Get 20M+ Full-Text Papers For Less Than $1.50/day. Start a 14-Day Trial for You or Your Team.

Learn More →

Screened Anxieties: Affect and Temporality in The Birth of a Nation

Screened Anxieties: Affect and Temporality in The Birth of a Nation This essay examines attitudes toward the future in D. W. Griffith's film The Birth of a Nation, focusing in particular on the opposed emotions hope and fear. In doing so, it establishes critical connections between the film's aesthetic philosophy – which is marked by an attempt to control its characters, its audience, and even history itself – and the film's troubling and much-discussed racial politics. Griffith's stated beliefs in the ability of cinema to fully capture the past and in turn to dictate to its audience the terms of the future, manifest themselves everywhere in The Birth of a Nation not only thematically but formally. However, the film sets an impossible task for itself, and where it falls short, its own hopes and fears become dramatically visible. This failure indicates that The Birth of a Nation is ultimately imbricated in the modernist episteme of uncertainty it works to deny and disavow. http://www.deepdyve.com/assets/images/DeepDyve-Logo-lg.png Modernist Cultures Edinburgh University Press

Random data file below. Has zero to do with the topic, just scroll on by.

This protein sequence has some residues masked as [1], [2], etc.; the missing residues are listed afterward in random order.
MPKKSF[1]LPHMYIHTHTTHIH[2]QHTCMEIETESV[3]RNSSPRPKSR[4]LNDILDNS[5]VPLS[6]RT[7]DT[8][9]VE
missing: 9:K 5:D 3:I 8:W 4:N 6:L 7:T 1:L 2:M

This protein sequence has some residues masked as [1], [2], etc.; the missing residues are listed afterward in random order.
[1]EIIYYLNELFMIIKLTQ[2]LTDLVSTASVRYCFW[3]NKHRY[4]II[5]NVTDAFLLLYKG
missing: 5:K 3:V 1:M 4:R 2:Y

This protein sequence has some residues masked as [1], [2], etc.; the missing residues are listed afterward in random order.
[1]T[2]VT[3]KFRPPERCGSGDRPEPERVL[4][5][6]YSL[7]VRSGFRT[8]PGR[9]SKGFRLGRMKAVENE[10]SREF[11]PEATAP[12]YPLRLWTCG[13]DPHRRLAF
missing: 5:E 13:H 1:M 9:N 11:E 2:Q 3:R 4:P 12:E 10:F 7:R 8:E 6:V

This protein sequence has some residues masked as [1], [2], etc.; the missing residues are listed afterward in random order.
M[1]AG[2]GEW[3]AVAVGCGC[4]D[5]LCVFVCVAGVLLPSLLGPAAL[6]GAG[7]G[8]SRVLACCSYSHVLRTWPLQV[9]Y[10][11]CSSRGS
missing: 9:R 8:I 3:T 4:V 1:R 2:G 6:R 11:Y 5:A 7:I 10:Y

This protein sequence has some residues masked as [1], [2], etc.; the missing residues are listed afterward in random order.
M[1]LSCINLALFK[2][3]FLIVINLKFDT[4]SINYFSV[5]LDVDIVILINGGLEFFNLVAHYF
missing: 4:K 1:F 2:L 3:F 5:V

Screened Anxieties: Affect and Temporality in The Birth of a Nation

Modernist Cultures , Volume 14 (2): 22 – May 1, 2019

Loading next page...
 
/lp/edinburgh-university-press/screened-anxieties-affect-and-temporality-in-the-birth-of-a-nation-9NAe0U7MG5
Publisher
Edinburgh University Press
Copyright
Copyright © Edinburgh University Press
ISSN
2041-1022
eISSN
1753-8629
DOI
10.3366/mod.2019.0247
Publisher site
See Article on Publisher Site

Abstract

This essay examines attitudes toward the future in D. W. Griffith's film The Birth of a Nation, focusing in particular on the opposed emotions hope and fear. In doing so, it establishes critical connections between the film's aesthetic philosophy – which is marked by an attempt to control its characters, its audience, and even history itself – and the film's troubling and much-discussed racial politics. Griffith's stated beliefs in the ability of cinema to fully capture the past and in turn to dictate to its audience the terms of the future, manifest themselves everywhere in The Birth of a Nation not only thematically but formally. However, the film sets an impossible task for itself, and where it falls short, its own hopes and fears become dramatically visible. This failure indicates that The Birth of a Nation is ultimately imbricated in the modernist episteme of uncertainty it works to deny and disavow.

Journal

Modernist CulturesEdinburgh University Press

Published: May 1, 2019

There are no references for this article.